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Moonlight (2016) – Film Review

Directed by Barry Jenkins (Medicine for Melancholy, If Beale Street Could Talk) and based on the unproduced play: ‘In Moonlight Black Boys Look Blue’ by Tarell Alvin McCraney. ‘Moonlight’ has been heavily praised since its initial release in 2016, being just one of the films from adored production company A24, who also brought us modern indie classics like ‘Hereditary,’ ‘Waves,’ ‘Eighth Grade,’ ‘The Witch’ and ‘A Ghost Story’ just to name a few. And although ‘Moonlight’ may not be the company’s greatest film to-date, it is certainly one of the finest examples of visual storytelling and subtle characterisation in recent memory.

Plot Summary: Through three different time-periods, young adolescence, mid-teen and young adult. An African-American man (Chiron) grapples with his identity and sexuality as he grows-up in Miami. His journey to manhood being guided by the kindness, support and love of the community that help raise him…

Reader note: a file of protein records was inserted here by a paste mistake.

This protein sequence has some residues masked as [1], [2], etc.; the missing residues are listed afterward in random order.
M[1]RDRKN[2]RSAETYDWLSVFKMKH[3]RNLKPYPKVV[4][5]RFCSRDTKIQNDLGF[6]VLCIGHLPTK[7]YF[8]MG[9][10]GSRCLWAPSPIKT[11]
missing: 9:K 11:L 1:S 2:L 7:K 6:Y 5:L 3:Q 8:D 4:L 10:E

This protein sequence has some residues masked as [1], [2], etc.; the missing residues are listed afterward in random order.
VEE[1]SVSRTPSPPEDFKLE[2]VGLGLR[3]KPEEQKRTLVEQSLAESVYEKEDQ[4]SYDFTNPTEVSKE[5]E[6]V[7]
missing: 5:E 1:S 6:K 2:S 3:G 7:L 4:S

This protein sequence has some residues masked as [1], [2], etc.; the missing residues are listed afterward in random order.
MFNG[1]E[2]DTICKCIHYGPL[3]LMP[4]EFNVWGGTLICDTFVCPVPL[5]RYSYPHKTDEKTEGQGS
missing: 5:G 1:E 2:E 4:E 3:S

In addition to receiving almost universally positive reviews, ‘Moonlight’ also won three Oscars for Best Picture, Best Screenplay and Best Supporting Actor in 2017. And with the film only having a budget of around £1.1 million, ‘Moonlight’ has the lowest-budget of any Best Picture winner since ‘Rocky’ in 1976, which cost only £820,000. However, even with this smaller-budget, director Barry Jenkins and writer Tarell Alvin McCraney always had a clear vision as to what the film would be. As both men had similar childhood experiences living in Miami, with mothers who had both struggled with drug addiction. So, it was decided early on to replicate those experiences, with roughly 80% of the film being shot in the same neighbourhood the pair originally grew-up.

Alex R. Hibbert, Ashton Sanders and Trevante Rhodes portray ‘Chiron’ across the three different time-periods of his life, and all do a great job in spite of them not sharing many of the same mannerisms outside of: ‘Chiron’s manner of speaking, yet this doesn’t stop the trio from still making ‘Chiron’s quiet and sheepish personality shine. The supporting cast of Mahershala Ali, Naomie Harris, Janelle Monáe and André Holland are all also fantastic, but with all four being such skilled actors who have given few bad performances throughout their careers, it was unlikely this indie drama would ever be an exception, it’s just a shame their characters aren’t featured more within the narrative.